A typical installation includes a GTN 7XX paired with a GTN6XX. Since the GTN6XX series of navigator does not have chart capability a second GTN7XX with charts and an independent power source may be installed to provide the necessary backup. Another method of redundancy could be for the operator to carry an approved stand alone Class I, or Class II EFB device onboard the aircraft. Otherwise, a set of paper charts is required to provide chart redundancy.

In the case of a single unit installation, paper charts (including approach, departure and arrival procedure, airport diagram and en route charts) must be onboard the aircraft or an approved stand alone Class I, or Class II (with a suitable approved source of aeronautical data) device may be substituted for paper charts.

Garmin Guidance on Database Updates

Garmin has published guidance for updating its GTN avionics with a Flight Stream and Database Concierge. Web page here; PDF here.

The Flight Stream 510, an SD card that is Wi-Fi and Bluetooth enabled, works with GTN-series avionics. It provides a wireless connection to the GTN to update databases and to provide GPS and ADS-B information to apps such as ForeFlight and Garmin Pilot. The FS510 is part of the Garmin Connext series of products and services.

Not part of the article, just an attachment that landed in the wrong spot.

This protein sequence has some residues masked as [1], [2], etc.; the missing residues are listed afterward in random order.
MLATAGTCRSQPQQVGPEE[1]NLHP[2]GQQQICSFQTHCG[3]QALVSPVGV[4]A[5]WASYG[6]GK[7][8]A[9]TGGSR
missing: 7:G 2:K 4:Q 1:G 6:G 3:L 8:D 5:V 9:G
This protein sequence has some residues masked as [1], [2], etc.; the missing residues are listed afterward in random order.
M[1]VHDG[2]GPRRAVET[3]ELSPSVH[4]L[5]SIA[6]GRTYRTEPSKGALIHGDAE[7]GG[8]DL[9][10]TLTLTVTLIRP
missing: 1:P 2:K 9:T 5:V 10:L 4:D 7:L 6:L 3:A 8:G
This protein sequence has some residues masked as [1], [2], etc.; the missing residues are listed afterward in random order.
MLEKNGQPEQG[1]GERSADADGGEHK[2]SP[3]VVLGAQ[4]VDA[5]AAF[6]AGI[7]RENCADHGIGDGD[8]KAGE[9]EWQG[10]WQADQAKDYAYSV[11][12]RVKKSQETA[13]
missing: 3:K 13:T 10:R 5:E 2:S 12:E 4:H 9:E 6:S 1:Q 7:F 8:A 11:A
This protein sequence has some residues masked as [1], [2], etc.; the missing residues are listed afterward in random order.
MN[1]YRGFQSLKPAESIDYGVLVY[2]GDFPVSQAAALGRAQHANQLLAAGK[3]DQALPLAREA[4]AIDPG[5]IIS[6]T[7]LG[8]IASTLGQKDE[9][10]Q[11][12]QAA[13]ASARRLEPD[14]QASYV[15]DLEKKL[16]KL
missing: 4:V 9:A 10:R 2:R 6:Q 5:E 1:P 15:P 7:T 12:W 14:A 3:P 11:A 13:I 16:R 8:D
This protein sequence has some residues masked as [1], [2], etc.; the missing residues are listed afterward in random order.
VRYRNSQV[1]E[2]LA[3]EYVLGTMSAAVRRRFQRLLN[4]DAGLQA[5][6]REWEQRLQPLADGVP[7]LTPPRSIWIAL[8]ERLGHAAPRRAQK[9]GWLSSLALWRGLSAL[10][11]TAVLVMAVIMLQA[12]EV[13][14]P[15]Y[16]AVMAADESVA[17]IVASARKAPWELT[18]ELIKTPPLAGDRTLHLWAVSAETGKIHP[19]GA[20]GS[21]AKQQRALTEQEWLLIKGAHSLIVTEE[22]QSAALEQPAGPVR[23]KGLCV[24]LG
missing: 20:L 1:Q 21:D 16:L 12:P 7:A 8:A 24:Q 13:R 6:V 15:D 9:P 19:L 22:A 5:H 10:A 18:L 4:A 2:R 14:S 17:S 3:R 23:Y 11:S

New Edition of AC 00-6 Aviation Weather

FAA has published a new edition of AC 00-6 – Aviation Weather (PDF), the 1975 handbook that explains weather theory for pilots.

New scientific capabilities now necessitate an update to this AC. In 1975, aviation users were not directly touched by radar and satellite weather. In 2016, much of what airmen understand about the current atmosphere comes from these important data sources. This AC is intended to provide basic weather information that all airmen must know. This document is intended to be used as a resource for pilot and dispatcher training programs.

The new edition of the companion handbook, AC 00-45 Aviation Weather Services, which explains aviation weather reports and forecasts and the briefings available to pilots, is also available at the FAA website.

Simulated Wake-Turbulence Encounter